Any catalog of major action films of the ’80s, ’90s or the current decade would be seriously lacking if it didn’t include more than a handful of titles edited or co-edited by Chris Lebenzon. The editor just completed work with director Tony Scott on The Taking of Pelham 123 but the pair first partnered up in 1986 on what was their mutual entrée to the world of studio action pictures, Top Gun. That film became an enormous hit and in many ways the template for today’s modern big-budget actioner. It also marked the beginning of the editor’s ongoing professional relationship with producer Jerry Bruckheimer, Scott, and other A-list directors, like Tim Burton and Michael Bay.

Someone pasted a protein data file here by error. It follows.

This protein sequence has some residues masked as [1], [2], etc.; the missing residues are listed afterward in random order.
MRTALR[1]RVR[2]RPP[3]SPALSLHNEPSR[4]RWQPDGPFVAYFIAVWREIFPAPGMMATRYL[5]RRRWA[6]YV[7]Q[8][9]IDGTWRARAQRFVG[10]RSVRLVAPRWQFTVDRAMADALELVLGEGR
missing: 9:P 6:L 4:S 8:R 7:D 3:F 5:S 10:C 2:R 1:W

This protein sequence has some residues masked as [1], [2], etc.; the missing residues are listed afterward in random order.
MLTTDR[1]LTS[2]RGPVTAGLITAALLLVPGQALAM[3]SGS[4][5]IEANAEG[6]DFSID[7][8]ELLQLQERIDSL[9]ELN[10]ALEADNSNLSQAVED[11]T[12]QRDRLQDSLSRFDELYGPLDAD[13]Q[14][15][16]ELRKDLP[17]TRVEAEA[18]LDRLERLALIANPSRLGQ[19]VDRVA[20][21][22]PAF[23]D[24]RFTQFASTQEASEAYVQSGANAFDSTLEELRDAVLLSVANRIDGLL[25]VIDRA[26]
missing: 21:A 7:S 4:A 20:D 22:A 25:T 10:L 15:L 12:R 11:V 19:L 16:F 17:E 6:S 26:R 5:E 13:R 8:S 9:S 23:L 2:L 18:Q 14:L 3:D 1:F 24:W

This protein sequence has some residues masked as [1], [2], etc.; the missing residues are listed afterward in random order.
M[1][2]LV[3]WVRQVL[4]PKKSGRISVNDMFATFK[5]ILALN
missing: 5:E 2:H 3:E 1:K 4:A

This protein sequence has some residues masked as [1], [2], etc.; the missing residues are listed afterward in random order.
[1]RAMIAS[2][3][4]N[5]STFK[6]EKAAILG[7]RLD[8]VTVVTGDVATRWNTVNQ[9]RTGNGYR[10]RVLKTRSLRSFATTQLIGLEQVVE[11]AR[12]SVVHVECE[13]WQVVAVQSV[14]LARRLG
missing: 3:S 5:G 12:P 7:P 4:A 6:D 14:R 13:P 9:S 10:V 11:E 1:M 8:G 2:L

While Lebenzon’s resume has plenty of impressive credits outside the action genre –Ed Wood, Charlie and the Chocolate Factory and Burton’s Sweeney Todd adaptation to name a few – he keeps returning to the kind of edge-of-your seat kinetic filmmaking that he’s been so successful with. Days of Thunder, Armageddon, Con Air, xXx, Pearl Harbor, Crimson Tide, Batman Returns and Beverly Hills Cop II is but a partial listing.
“I never said, ‘I’m going to make action movies my career,'” Lebenzon explains. “It just happened as things do with our lives, especially in the movie business. It’s where my instincts and the people I worked with have taken me.”
ICG: A lot of action movies use large chunks of second unit photography. Where did you first get a feel for seamlessly cutting together first and second unit photography?